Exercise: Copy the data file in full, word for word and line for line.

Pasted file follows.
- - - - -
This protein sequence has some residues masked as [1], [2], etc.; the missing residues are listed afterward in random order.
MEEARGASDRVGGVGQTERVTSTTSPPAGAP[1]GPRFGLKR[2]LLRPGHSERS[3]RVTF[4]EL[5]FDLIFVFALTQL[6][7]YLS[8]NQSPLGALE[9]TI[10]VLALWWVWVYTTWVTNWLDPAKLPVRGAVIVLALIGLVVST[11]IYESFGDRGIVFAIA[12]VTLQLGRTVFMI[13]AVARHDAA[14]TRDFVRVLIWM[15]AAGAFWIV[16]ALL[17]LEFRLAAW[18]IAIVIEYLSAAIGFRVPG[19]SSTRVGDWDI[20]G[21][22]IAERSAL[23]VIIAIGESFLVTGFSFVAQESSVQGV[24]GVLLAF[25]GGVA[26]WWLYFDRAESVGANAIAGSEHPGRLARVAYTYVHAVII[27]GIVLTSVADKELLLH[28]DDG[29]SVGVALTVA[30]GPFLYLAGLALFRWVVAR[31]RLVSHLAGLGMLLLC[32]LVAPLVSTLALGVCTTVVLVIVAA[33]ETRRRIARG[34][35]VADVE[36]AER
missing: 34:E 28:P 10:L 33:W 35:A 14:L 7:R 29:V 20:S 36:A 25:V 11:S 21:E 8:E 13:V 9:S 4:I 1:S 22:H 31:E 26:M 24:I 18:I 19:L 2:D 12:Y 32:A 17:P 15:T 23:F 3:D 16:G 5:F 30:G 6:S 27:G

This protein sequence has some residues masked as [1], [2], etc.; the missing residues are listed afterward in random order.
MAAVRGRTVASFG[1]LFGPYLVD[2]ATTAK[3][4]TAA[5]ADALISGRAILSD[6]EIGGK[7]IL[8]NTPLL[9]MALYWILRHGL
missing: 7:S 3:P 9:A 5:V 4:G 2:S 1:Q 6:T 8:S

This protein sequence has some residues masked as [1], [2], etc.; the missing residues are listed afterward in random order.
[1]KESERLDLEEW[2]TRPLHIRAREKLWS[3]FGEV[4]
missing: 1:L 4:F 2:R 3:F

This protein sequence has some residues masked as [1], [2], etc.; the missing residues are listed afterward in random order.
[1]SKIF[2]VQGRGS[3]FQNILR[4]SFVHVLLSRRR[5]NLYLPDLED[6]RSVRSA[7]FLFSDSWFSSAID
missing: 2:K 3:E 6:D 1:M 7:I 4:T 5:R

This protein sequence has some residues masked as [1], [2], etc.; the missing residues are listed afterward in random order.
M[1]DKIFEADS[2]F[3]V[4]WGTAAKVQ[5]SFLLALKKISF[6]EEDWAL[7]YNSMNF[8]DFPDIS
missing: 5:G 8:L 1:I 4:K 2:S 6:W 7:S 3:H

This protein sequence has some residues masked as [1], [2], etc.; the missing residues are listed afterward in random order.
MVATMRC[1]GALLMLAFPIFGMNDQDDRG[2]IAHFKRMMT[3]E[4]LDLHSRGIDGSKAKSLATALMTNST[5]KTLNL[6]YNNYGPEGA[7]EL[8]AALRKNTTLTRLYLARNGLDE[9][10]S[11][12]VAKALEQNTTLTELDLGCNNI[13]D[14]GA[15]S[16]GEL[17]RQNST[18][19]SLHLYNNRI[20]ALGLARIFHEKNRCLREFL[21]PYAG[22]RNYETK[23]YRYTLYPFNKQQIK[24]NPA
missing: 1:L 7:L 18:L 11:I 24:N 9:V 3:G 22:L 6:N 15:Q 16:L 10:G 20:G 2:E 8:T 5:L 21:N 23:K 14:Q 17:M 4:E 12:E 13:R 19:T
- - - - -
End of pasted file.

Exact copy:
This protein sequence has some residues masked as [1], [2], etc.; the missing residues are listed afterward in random order.
MEEARGASDRVGGVGQTERVTSTTSPPAGAP[1]GPRFGLKR[2]LLRPGHSERS[3]RVTF[4]EL[5]FDLIFVFALTQL[6][7]YLS[8]NQSPLGALE[9]TI[10]VLALWWVWVYTTWVTNWLDPAKLPVRGAVIVLALIGLVVST[11]IYESFGDRGIVFAIA[12]VTLQLGRTVFMI[13]AVARHDAA[14]TRDFVRVLIWM[15]AAGAFWIV[16]ALL[17]LEFRLAAW[18]IAIVIEYLSAAIGFRVPG[19]SSTRVGDWDI[20]G[21][22]IAERSAL[23]VIIAIGESFLVTGFSFVAQESSVQGV[24]GVLLAF[25]GGVA[26]WWLYFDRAESVGANAIAGSEHPGRLARVAYTYVHAVII[27]GIVLTSVADKELLLH[28]DDG[29]SVGVALTVA[30]GPFLYLAGLALFRWVVAR[31]RLVSHLAGLGMLLLC[32]LVAPLVSTLALGVCTTVVLVIVAA[33]ETRRRIARG[34][35]VADVE[36]AER
missing: 34:E 28:P 10:L 33:W 35:A 14:L 7:R 29:V 20:S 36:A 25:V 11:S 21:E 8:E 13:V 9:S 4:I 1:S 22:H 31:E 26:M 24:I 18:I 19:L 2:D 12:Y 32:A 17:P 15:T 23:F 3:D 16:G 5:F 30:G 6:S 27:G

This protein sequence has some residues masked as [1], [2], etc.; the missing residues are listed afterward in random order.
MAAVRGRTVASFG[1]LFGPYLVD[2]ATTAK[3][4]TAA[5]ADALISGRAILSD[6]EIGGK[7]IL[8]NTPLL[9]MALYWILRHGL
missing: 7:S 3:P 9:A 5:V 4:G 2:S 1:Q 6:T 8:S

This protein sequence has some residues masked as [1], [2], etc.; the missing residues are listed afterward in random order.
[1]KESERLDLEEW[2]TRPLHIRAREKLWS[3]FGEV[4]
missing: 1:L 4:F 2:R 3:F

This protein sequence has some residues masked as [1], [2], etc.; the missing residues are listed afterward in random order.
[1]SKIF[2]VQGRGS[3]FQNILR[4]SFVHVLLSRRR[5]NLYLPDLED[6]RSVRSA[7]FLFSDSWFSSAID
missing: 2:K 3:E 6:D 1:M 7:I 4:T 5:R

This protein sequence has some residues masked as [1], [2], etc.; the missing residues are listed afterward in random order.
M[1]DKIFEADS[2]F[3]V[4]WGTAAKVQ[5]SFLLALKKISF[6]EEDWAL[7]YNSMNF[8]DFPDIS
missing: 5:G 8:L 1:I 4:K 2:S 6:W 7:S 3:H

This protein sequence has some residues masked as [1], [2], etc.; the missing residues are listed afterward in random order.
MVATMRC[1]GALLMLAFPIFGMNDQDDRG[2]IAHFKRMMT[3]E[4]LDLHSRGIDGSKAKSLATALMTNST[5]KTLNL[6]YNNYGPEGA[7]EL[8]AALRKNTTLTRLYLARNGLDE[9][10]S[11][12]VAKALEQNTTLTELDLGCNNI[13]D[14]GA[15]S[16]GEL[17]RQNST[18][19]SLHLYNNRI[20]ALGLARIFHEKNRCLREFL[21]PYAG[22]RNYETK[23]YRYTLYPFNKQQIK[24]NPA
missing: 1:L 7:L 18:L 11:I 24:N 9:V 3:G 22:L 6:N 15:Q 16:L 10:G 20:G 2:E 8:T 5:L 21:N 23:K 14:Q 17:M 4:E 12:E 13:R 19:T